The Land of Hope and Success
By Saladi Wa Maliko
“They took my home but they can’t take my future” is the only philosophical thought that gave me hope. This was when circumstances forced us to flee our land we called home. We were overwhelmed by the outbreak of civil war, where the superior Somali tribesmen declared war against the inferior tribes. We had to flee the country because we had no weapons to fight back. Many innocent people were killed so we had to seek refuge to a neighboring country known as Kenya.
Kenya’s government helped to renew hope in the hopeless refugees and we as refugees felt at home due to the warm welcome. Kenya’s government in partnership with UNHCR gave us shelter in a refugee camp called Kakuma.
Kakuma is located in Turkana county of the Northwestern region of Kenya. It is a home for all people forcibly displaced from their countries by war or persecution. The Turkana county is the second poorest region in Kenya due to its semi-desert nature. And it is the second largest camp in Kenya, Dadaab being the first. The hosts who are nomadic-pastoralists find it hard to interact with refugees but they tried as much as they could to make us feel at home.
We were provided with temporary houses made up of reinforced plastic canvas. The houses were used for a short time then replaced by semi-permanent houses made up of locally designed soil bricks. It gave us hard time to adapt to Kakuma’s harsh weather conditions, but we said to ourselves, “It is better to live in harsh condition than in endless agony in our motherland.”
Free education was right to all refugees both young and old. UNHCR in partnership with the Lutheran World Federation (LWFC) and Windle Trust Kenya (WTK) ensured that all the refugees get quality education. As a result we tried our best in academics and many refugees surprisingly became academic giants getting good marks as far as being sponsored to Canada for further studies.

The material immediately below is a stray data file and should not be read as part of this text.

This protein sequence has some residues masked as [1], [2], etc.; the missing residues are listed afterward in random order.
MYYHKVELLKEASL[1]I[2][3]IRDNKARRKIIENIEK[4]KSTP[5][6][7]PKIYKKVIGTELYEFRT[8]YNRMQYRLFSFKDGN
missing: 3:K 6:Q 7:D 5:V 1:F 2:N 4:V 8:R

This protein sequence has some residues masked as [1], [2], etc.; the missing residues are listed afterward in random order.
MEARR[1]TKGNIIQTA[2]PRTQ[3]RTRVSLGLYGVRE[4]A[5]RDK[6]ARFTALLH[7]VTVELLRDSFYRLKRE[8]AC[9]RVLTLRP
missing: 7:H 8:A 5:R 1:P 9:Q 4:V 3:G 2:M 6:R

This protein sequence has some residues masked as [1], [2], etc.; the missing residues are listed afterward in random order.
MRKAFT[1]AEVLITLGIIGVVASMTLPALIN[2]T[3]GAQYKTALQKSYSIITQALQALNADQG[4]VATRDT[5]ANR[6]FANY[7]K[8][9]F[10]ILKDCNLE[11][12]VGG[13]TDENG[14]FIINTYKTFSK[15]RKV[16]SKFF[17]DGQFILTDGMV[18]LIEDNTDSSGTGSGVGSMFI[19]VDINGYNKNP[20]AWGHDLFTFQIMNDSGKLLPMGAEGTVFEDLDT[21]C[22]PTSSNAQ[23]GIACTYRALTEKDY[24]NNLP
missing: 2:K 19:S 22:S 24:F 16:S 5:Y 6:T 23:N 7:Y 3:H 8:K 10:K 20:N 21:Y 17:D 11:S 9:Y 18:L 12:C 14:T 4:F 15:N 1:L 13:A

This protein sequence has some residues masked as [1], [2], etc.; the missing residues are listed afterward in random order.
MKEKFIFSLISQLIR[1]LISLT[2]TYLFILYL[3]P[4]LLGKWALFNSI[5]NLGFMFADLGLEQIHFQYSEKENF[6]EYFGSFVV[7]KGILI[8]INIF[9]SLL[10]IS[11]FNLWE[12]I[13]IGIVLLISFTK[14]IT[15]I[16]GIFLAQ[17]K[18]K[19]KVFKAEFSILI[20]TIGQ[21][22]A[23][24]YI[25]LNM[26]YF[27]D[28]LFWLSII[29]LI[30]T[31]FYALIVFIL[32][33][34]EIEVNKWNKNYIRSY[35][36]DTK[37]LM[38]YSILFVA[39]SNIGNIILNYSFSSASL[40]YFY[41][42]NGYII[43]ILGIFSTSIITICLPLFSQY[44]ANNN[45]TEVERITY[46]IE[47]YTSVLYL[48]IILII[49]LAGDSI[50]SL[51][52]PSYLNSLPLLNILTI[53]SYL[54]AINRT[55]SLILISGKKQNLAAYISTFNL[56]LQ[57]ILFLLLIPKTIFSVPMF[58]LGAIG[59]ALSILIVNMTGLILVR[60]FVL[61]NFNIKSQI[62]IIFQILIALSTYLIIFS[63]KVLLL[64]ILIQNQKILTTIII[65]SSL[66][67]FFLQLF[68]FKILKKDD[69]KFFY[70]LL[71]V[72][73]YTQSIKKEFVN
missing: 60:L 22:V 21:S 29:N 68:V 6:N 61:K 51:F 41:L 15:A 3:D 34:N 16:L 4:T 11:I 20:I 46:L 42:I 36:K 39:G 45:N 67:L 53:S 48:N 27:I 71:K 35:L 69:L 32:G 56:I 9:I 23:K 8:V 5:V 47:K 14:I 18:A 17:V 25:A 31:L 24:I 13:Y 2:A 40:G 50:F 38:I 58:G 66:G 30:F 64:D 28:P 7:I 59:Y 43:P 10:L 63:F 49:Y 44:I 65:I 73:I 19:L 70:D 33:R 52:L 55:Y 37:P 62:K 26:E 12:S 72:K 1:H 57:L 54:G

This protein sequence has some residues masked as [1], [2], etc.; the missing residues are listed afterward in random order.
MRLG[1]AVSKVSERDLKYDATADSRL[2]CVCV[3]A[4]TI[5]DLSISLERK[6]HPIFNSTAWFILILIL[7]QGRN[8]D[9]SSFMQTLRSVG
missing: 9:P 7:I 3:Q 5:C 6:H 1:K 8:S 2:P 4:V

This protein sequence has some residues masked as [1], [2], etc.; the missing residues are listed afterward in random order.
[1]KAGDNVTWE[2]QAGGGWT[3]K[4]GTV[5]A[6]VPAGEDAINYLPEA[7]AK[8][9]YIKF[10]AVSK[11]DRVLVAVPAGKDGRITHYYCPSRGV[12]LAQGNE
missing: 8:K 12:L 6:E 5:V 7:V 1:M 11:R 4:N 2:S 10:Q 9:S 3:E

Food was provided in cycles, twice a month, this was after every two weeks. The food was donated by many countries worldwide, USA being one of them. The food was given according to the number of members in each family. However the food was not sufficient to the refugees, hence the introduction of “Bamba Chakula” program.
“Bamba Chakula” is a food voucher working as a ‘Food Stamps”. Refugees are given the voucher to buy supplementary food which they may not be getting from food distribution centers. This helps the refugees to buy other food diets. The food voucher is refilled with cash after every food distribution cycle.
On the other hand, health facilities were available. In case of outbreak of diseases like Malaria, TB, Typhoid. Refugees were given medication for free. This gives hope to hundreds of refugees living in Kakuma camp. There were also medical assistance (MA) classes to qualified refugees who were trained and finally hired as health workers to help their fellow refugees.
The refugee youth also are not left idle. The LWF youth department organizes “Youth Festivals” for youth in Kakuma to showcase their skills and talents. Among the presentations were dancing, these included both traditional dancing and modern rhythmic dancing. Other presentations could be comedy, drama, oral narratives, solo verses, choral verses, fashion shows and many others. These help the refugee youth to feel secure and to learn from each others’ skills and talents.
FilmAid international organization also helps upcoming artists to sharpen their vocal talents. They opened a studio for refugee upcoming artists who go to record their songs freely. Generally refugee camps are mothers of many talented people in the universe. We may not be happy to be refugees but God knows the reason as to why He the Almighty sent us to refugee camp. There is more than what meets the eye.
Dream Comes True